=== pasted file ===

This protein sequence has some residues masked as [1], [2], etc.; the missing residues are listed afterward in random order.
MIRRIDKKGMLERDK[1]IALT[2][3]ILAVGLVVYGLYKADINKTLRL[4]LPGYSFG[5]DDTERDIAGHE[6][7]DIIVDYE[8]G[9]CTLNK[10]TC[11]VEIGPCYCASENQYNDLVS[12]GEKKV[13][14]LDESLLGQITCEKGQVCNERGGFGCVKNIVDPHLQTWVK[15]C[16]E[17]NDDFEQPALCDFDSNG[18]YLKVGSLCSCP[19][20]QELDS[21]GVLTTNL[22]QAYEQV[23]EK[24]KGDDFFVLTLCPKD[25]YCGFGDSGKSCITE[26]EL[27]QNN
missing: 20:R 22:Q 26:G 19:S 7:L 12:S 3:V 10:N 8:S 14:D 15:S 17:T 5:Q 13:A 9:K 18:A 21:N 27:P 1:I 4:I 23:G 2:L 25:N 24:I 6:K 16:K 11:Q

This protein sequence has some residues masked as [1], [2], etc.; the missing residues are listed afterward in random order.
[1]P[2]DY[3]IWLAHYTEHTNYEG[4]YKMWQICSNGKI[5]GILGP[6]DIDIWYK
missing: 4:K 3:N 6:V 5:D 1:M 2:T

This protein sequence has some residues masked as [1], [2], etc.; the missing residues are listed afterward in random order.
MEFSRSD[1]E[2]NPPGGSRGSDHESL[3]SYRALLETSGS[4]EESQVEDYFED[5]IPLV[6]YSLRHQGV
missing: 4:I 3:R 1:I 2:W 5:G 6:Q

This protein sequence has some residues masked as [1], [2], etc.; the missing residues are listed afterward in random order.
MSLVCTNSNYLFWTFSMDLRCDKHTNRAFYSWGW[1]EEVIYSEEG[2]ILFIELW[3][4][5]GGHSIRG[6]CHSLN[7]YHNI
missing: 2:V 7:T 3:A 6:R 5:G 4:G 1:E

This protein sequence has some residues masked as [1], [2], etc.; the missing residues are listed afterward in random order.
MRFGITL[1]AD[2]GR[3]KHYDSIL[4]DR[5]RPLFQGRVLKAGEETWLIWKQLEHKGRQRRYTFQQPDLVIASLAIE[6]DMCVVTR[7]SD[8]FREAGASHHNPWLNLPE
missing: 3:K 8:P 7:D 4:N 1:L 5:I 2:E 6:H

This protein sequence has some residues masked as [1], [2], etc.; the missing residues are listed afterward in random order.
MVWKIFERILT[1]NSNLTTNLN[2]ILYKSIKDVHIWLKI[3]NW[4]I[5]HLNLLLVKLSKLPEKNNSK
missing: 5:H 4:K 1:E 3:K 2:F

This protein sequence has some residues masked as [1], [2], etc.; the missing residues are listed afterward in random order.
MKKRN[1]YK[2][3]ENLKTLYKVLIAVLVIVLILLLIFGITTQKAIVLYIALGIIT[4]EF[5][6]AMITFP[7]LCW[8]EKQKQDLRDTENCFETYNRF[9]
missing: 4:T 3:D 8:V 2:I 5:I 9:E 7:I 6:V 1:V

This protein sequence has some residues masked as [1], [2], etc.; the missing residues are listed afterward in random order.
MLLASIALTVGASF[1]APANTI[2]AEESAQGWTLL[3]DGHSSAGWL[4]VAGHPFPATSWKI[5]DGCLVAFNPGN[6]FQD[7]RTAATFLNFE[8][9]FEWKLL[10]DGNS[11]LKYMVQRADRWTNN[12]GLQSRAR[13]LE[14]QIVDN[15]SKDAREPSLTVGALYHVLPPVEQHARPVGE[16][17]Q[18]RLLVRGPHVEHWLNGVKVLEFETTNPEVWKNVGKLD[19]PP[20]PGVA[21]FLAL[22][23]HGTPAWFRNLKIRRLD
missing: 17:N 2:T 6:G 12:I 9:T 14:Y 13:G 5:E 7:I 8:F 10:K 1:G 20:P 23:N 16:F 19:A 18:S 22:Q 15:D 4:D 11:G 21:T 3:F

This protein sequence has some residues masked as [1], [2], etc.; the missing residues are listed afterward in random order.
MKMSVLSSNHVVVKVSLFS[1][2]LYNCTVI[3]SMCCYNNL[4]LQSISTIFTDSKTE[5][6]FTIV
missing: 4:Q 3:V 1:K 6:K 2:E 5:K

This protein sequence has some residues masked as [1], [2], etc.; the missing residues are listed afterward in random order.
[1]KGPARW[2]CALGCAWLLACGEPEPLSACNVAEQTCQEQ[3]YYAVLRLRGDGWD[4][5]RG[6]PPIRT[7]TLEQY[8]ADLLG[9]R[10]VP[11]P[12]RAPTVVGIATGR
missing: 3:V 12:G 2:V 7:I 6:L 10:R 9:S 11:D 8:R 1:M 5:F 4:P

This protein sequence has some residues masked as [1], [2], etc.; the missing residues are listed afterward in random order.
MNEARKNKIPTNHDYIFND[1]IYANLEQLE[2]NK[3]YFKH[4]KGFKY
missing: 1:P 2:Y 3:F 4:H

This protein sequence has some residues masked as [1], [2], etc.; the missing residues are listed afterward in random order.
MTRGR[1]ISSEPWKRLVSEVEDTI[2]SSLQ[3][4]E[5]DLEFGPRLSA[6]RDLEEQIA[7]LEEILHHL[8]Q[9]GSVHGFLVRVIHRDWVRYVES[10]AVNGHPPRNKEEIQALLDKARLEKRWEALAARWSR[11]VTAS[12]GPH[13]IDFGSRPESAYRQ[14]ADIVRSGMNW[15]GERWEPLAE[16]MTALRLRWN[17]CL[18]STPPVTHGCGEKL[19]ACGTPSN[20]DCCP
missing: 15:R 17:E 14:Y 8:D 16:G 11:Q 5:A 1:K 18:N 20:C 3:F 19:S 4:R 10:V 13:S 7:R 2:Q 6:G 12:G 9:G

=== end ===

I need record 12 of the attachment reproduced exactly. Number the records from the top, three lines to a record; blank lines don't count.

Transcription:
This protein sequence has some residues masked as [1], [2], etc.; the missing residues are listed afterward in random order.
MTRGR[1]ISSEPWKRLVSEVEDTI[2]SSLQ[3][4]E[5]DLEFGPRLSA[6]RDLEEQIA[7]LEEILHHL[8]Q[9]GSVHGFLVRVIHRDWVRYVES[10]AVNGHPPRNKEEIQALLDKARLEKRWEALAARWSR[11]VTAS[12]GPH[13]IDFGSRPESAYRQ[14]ADIVRSGMNW[15]GERWEPLAE[16]MTALRLRWN[17]CL[18]STPPVTHGCGEKL[19]ACGTPSN[20]DCCP
missing: 15:R 17:E 14:Y 8:D 16:G 11:Q 5:A 1:K 18:N 20:C 3:F 19:S 4:R 10:V 13:S 7:R 2:Q 6:G 12:G 9:G